In just the last few days, we’ve sent you in-depth analyses of sweeping proposals to rewrite the risk-based capital rules, redo the enhanced supplementary leverage ratio, and change the way loan-loss reserves may or may not fit into these capital rules. Combined with the mountain of other post-crisis capital, liquidity, and resolution standards, these initiatives have convinced U.S. regulators that the biggest banks are basically bullet proof and, due to this, the same can be said of the financial system. All of these rules may well be armor-plating against a 2008 repeat, but the next financial crisis won’t be a 2008 repeat. It will be different and, as the U.K. TSB debacle shows, may well come from operational-risk failures within core client-service infrastructure. Here, the post-crisis rules are about the same as the pre-crisis rules. Good enough? Not exactly – the pre-crisis rules create perverse incentives to operational-risk taking that are now at least as powerful. I said this to Congress before the crisis but it bears urgent repeating now: if the lights go out, all the capital in all the world won’t turn them back on. Dark banks are very dangerous banks since the rest of the global financial system relies on them for critical infrastructure.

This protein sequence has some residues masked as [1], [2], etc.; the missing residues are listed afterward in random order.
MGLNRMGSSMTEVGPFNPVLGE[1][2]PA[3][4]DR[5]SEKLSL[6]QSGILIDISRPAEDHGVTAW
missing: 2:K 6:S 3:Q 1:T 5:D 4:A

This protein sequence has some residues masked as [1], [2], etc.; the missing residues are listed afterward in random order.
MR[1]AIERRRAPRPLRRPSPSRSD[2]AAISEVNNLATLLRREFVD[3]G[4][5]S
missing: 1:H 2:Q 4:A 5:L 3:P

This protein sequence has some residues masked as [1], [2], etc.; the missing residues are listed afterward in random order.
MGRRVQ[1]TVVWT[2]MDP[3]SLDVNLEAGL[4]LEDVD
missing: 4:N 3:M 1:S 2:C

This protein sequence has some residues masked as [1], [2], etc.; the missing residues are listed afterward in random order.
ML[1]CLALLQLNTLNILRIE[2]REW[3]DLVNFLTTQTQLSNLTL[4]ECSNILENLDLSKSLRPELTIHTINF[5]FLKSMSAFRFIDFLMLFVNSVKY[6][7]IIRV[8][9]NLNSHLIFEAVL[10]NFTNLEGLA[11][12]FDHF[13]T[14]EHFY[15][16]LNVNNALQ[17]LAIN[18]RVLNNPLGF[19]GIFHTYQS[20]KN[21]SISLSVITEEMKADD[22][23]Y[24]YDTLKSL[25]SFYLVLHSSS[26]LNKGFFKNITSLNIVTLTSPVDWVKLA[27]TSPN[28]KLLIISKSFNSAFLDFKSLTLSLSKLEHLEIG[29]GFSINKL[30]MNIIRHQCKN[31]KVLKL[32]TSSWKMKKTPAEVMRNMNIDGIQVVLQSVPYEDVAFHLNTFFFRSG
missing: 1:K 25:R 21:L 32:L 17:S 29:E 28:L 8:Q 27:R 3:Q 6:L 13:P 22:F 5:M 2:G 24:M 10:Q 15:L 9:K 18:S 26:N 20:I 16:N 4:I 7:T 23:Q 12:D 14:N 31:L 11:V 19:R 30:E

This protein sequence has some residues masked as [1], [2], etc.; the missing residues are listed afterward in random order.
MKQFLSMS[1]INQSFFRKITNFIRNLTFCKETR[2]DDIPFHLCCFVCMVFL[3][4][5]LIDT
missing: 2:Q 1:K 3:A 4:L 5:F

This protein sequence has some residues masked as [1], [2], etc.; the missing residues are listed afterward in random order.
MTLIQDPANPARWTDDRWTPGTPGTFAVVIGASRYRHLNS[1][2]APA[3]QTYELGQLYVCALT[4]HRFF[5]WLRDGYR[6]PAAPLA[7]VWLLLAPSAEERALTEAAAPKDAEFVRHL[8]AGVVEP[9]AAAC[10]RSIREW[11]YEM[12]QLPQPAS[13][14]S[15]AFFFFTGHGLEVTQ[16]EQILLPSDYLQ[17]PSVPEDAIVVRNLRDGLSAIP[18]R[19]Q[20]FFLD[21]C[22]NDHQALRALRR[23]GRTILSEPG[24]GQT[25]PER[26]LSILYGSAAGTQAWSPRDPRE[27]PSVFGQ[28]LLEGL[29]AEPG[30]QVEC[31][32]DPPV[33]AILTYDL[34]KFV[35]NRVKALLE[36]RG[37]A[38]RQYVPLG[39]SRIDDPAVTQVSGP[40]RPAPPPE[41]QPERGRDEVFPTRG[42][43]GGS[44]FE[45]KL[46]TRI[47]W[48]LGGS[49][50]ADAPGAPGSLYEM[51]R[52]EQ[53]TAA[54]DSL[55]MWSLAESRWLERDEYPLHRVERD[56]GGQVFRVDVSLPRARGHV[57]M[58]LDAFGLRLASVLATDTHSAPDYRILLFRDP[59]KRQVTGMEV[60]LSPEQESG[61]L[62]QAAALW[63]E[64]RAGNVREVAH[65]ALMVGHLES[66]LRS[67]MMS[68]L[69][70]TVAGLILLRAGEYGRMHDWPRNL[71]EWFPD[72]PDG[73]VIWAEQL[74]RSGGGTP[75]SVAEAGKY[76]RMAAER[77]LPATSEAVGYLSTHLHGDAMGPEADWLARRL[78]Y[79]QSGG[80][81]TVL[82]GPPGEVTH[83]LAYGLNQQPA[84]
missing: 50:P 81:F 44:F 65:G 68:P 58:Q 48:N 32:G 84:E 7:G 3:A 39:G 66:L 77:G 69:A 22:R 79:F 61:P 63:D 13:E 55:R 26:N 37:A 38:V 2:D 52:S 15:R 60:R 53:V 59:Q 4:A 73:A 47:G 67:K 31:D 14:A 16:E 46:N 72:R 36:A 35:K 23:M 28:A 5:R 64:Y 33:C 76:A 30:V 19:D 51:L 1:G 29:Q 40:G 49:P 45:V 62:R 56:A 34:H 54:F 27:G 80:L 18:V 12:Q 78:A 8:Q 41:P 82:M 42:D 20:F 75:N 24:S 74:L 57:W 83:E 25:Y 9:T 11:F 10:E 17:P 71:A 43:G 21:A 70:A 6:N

To keep the lights burning even in a storm, banks needs robust operational infrastructure. This in turn has to have accuracy checks, fraud protections, redundancy, and excess capacity along with the staff to make it so. This costs a lot of money and money is what even the biggest banks don’t have much of due to the weak recovery and all of the costly post-crisis rules. What, you say – look at the numbers and they show that the nation’s largest banks are reaping the “record” profits often cited on Capitol Hill. Look more closely, though, and record profits are to be found only in nominal terms. Judged the way markets do – return on equity – profits are down in comparison with the crisis. Even with last quarter’s great results with the tax-reform tailwind, most banks are still barely cracking the ten percent ROEs that are de facto break-even. Most banks also lifted ROE to these less-than-stellar levels by cost cutting, not productive, revenue-raising activities. Cost-cutting means skimping on operational infrastructure, which brings me back to systemic risk.